When you pick up your cat from a place like Caring Hands Animal Hospital after their spaying or neutering operation, you may be surprised at how calm and groggy they are. For a few weeks, they're going to need attention and care. Keep these post-operation suggestions in mind.
Keep Them Warm
In the hours after the operation, your cat could shiver from time to time. The anesthesia used could be the reason why, as it affects their body temperature. Do your best to set your cat up with a blanket, one of your t-shirts or cuddle them a bit to keep them warm.
There is another reason for shivering that you need to know about, however. They could be experiencing pain as the anesthesia wears off. It's critical to ensure you're giving the pain medicine the vet has recommended; if shivering continues well into the next day, call them for further guidance.
Don't Let Them Out
One of the reasons you might have scheduled the operation for your cat in the first place is that they go outdoors and you want to avoid pregnancy. However, in the days following their operation, they shouldn't return to their regular routine. It's important that they heal and don't tear open their incision wound. In addition, if your female cat had their surgery done during a period when they were "in heat", attracting males will still be a lingering affect and that will be an annoyance to deal with while recovering from surgery.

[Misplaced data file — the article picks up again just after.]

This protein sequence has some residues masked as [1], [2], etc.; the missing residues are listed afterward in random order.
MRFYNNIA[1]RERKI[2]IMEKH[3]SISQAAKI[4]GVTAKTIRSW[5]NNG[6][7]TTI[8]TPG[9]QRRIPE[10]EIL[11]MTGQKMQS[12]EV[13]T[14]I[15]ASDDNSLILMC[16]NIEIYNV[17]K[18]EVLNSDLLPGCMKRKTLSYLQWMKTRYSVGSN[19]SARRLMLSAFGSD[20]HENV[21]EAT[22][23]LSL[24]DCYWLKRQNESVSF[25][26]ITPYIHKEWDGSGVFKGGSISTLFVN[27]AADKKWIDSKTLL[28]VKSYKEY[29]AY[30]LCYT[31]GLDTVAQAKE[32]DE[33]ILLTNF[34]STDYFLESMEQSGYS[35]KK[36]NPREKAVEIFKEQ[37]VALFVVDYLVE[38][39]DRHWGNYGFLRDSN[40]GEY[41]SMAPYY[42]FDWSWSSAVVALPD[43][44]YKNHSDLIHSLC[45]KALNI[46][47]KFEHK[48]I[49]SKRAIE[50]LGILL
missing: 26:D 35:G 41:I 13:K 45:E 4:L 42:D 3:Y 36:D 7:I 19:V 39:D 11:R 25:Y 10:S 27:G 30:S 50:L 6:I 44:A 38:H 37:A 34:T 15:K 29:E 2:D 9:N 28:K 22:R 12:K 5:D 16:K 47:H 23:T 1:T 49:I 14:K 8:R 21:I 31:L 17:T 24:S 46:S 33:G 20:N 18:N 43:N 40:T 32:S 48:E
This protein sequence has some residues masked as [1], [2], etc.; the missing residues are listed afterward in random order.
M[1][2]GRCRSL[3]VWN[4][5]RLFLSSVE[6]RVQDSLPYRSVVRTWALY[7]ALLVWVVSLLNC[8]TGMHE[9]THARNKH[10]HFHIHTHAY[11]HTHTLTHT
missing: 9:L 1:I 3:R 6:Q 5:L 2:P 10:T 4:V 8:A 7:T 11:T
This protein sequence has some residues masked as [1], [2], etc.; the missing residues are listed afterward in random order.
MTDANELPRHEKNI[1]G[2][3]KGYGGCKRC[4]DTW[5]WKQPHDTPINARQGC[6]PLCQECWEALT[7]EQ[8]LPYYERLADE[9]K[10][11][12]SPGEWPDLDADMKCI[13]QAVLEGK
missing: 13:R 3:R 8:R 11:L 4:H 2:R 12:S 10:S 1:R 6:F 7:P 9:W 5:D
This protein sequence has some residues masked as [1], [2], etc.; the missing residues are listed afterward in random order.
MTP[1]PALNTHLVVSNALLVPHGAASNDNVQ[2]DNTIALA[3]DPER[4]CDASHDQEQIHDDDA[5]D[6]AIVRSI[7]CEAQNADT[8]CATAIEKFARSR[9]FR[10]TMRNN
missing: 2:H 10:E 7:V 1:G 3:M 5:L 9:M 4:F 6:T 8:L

Be Especially Mindful of Other Pets and Children
Everyone might be interested in your cat after their surgery, but they may be uncomfortable and attempt to scratch or even bite even more than usual. Monitor small children and your other pets to keep them safe and to ensure your cat gets enough space.
Watch for Infection
Like any wound, your cat's incision area needs to be watched for bacterial infection. This is vital when looking after an animal, because they can't tell you if they're feeling worse than before. The area should never become dark red or feel hot when you touch it. Sometimes, if you see pink or clear liquid seeping from their wounds, you might worry. This is normal, though; worry should only set in when seepage is green, yellow or foul-smelling.
Your cat should return to their normal ways in a matter of weeks. If you're concerned or need questions answered, contact your vet right away.